Cavan veterinary supplier challenges import licence for Czech firm
Posted on 2nd February 2022 at 21:53
Company claims correct procedures were not followed
A Co Cavan veterinary medicines supplier has taken a High Court case challenging the decision to grant import licences allowing a Czech pharmaceutical manufacturer to sell its bovine mastitis treatments in Ireland.
Univet Limited, which sells its own mastitis remedy in this State, claims the Minister for Agriculture, Food and the Marine did not follow correct procedures in issuing Special Import Licences (SILs) to Bioveta permitting it to distribute its product, known as Gamaret Intra-mammary suspension, in the Irish market.
In its action, Univet, which has a registered office in Tullyvin, Cootehill, seeks an order quashing the decisions to grant SILs for Gamaret and prohibiting the Minister from issuing further SILs for the product. The company also seeks declarations that the decision to issue the importation licences was unlawful.
In a sworn statement, Univet’s company director, George Crowe, claims the Minister has “abused his power” by allegedly issuing a series of SILs for Gamaret “virtually on demand”, with the first allegedly granted in late October 2020.
The importation of animal remedies for sale and supply in Ireland is generally prohibited by legislation and can only be sanctioned by way of authorisation by the Health Products Regulation Authority (HPRA), said Mr Crowe. He said the European Communities (Animal Remedies) Regulations, 2007, dictate that an SIL should only be granted by the Minister as an “exceptional measure”.
He claims that there were seven products available in Ireland for treating mastitis in lactating cows prior to January 2020. He said this includes Terrexine, which is manufactured by his own company. All seven products in circulation were authorised for sale in this State by the HPRA, he added.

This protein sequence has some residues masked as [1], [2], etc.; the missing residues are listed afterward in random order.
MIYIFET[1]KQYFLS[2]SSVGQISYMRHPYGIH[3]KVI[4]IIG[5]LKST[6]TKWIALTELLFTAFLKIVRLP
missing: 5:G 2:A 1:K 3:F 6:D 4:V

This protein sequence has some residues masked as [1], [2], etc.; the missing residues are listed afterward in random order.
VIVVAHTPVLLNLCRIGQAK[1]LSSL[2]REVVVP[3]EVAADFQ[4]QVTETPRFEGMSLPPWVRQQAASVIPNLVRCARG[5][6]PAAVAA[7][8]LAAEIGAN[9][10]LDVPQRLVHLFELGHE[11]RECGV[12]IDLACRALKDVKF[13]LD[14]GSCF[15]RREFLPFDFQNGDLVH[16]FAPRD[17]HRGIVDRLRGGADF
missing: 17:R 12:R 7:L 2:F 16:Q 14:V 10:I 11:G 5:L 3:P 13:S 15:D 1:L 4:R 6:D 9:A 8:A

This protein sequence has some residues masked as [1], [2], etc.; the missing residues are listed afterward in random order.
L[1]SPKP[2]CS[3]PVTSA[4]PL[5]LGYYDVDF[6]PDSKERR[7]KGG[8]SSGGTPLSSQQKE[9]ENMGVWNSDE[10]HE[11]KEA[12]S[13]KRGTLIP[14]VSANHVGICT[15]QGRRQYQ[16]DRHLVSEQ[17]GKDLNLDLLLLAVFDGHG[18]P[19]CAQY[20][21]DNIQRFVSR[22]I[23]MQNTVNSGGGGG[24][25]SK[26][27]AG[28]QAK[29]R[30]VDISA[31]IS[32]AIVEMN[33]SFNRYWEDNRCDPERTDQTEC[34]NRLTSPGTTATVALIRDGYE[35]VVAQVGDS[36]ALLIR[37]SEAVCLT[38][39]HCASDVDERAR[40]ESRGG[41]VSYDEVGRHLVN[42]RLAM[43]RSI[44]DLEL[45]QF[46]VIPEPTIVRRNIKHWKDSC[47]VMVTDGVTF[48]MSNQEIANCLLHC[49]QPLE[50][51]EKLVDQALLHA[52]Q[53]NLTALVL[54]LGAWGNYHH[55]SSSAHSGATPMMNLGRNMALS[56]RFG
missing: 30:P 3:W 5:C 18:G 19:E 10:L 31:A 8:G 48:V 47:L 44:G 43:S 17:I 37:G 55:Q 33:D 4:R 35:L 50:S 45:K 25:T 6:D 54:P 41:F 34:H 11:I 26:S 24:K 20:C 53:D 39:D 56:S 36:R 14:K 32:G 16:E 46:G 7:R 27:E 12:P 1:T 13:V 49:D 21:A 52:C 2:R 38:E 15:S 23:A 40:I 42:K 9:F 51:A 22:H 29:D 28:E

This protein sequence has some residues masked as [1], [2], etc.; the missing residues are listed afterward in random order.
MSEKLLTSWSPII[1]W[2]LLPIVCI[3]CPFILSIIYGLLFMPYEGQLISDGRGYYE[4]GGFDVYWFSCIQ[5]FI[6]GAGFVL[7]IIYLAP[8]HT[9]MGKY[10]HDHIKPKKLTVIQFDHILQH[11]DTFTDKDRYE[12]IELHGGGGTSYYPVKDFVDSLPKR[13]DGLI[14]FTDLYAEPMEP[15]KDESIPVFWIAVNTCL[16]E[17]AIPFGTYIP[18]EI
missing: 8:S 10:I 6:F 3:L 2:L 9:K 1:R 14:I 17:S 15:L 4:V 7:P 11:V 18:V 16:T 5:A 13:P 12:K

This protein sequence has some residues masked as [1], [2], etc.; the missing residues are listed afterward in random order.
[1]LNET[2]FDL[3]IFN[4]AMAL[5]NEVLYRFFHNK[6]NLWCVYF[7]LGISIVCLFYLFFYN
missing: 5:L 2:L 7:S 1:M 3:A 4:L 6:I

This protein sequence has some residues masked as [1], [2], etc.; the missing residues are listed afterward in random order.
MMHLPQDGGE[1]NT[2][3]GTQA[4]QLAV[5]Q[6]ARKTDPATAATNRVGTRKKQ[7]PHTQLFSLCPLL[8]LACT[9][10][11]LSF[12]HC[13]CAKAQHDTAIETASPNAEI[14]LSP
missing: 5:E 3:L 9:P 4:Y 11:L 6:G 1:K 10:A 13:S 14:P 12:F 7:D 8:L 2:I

It is claimed the Minister sanctioned the importation of Bioveta’s Gamaret product following the withdrawal from the market in January 2020 another similar treatment known as Tetra-Delta.
Mr Crowe said this decision, and the subsequent issuing of further licences, was “without legal foundation” as he claimed there was no health situation requiring the immediate importation and there was no shortage of supply of the animal remedy.
He claims the withdrawal of Tetra-Delta did not cause a shortage and any potential shortfall would have been made up “without delay or difficulty” by the existing suppliers.
Further, he claims Gamaret “never was and is not an appropriate animal remedy” when having regard to European Union policy which he said requires Member States to take steps to limit the amount of antibiotics in such animal products.
Mr Crowe also claims the Minister did not seek independent advice or investigation from the HPRA in determining the import application.
The application to bring the judicial review proceedings was moved before Mr Justice Charles Meenan with only Univet represented in court. The judge gave the company permission to bring its action against the Minister, Ireland and the Attorney General. It was adjourned to next month.
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